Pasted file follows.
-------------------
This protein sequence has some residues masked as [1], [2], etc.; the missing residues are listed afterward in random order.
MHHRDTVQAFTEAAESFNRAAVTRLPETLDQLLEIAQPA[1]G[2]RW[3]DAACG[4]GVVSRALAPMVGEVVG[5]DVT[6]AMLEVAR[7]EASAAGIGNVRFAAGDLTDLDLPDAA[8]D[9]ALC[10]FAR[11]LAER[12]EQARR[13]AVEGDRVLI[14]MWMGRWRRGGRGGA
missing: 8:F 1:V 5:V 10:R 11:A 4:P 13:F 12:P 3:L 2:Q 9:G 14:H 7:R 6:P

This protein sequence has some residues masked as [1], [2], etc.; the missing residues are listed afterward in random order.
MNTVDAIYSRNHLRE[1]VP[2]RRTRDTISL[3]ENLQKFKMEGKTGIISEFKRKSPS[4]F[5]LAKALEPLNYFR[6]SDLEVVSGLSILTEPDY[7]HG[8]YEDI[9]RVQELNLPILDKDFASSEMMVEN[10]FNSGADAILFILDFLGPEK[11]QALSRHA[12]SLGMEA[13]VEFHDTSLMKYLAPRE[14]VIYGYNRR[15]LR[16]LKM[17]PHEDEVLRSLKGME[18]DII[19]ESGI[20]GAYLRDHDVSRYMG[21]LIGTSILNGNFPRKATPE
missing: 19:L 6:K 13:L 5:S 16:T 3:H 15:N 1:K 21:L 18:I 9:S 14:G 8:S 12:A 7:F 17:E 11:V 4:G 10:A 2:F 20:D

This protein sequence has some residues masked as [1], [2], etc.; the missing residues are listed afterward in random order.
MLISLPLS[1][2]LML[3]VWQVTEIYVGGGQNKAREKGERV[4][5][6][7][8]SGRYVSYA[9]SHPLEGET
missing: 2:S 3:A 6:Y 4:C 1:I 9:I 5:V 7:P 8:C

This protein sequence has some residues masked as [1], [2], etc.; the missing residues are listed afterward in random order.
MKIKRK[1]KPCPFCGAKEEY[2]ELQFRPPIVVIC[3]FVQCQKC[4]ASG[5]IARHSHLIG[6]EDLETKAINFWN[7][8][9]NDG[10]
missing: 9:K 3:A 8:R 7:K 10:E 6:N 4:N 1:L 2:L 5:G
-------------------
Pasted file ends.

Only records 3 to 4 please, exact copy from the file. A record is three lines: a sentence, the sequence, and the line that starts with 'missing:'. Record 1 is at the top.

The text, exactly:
This protein sequence has some residues masked as [1], [2], etc.; the missing residues are listed afterward in random order.
MLISLPLS[1][2]LML[3]VWQVTEIYVGGGQNKAREKGERV[4][5][6][7][8]SGRYVSYA[9]SHPLEGET
missing: 2:S 3:A 6:Y 4:C 1:I 9:I 5:V 7:P 8:C

This protein sequence has some residues masked as [1], [2], etc.; the missing residues are listed afterward in random order.
MKIKRK[1]KPCPFCGAKEEY[2]ELQFRPPIVVIC[3]FVQCQKC[4]ASG[5]IARHSHLIG[6]EDLETKAINFWN[7][8][9]NDG[10]
missing: 9:K 3:A 8:R 7:K 10:E 6:N 4:N 1:L 2:L 5:G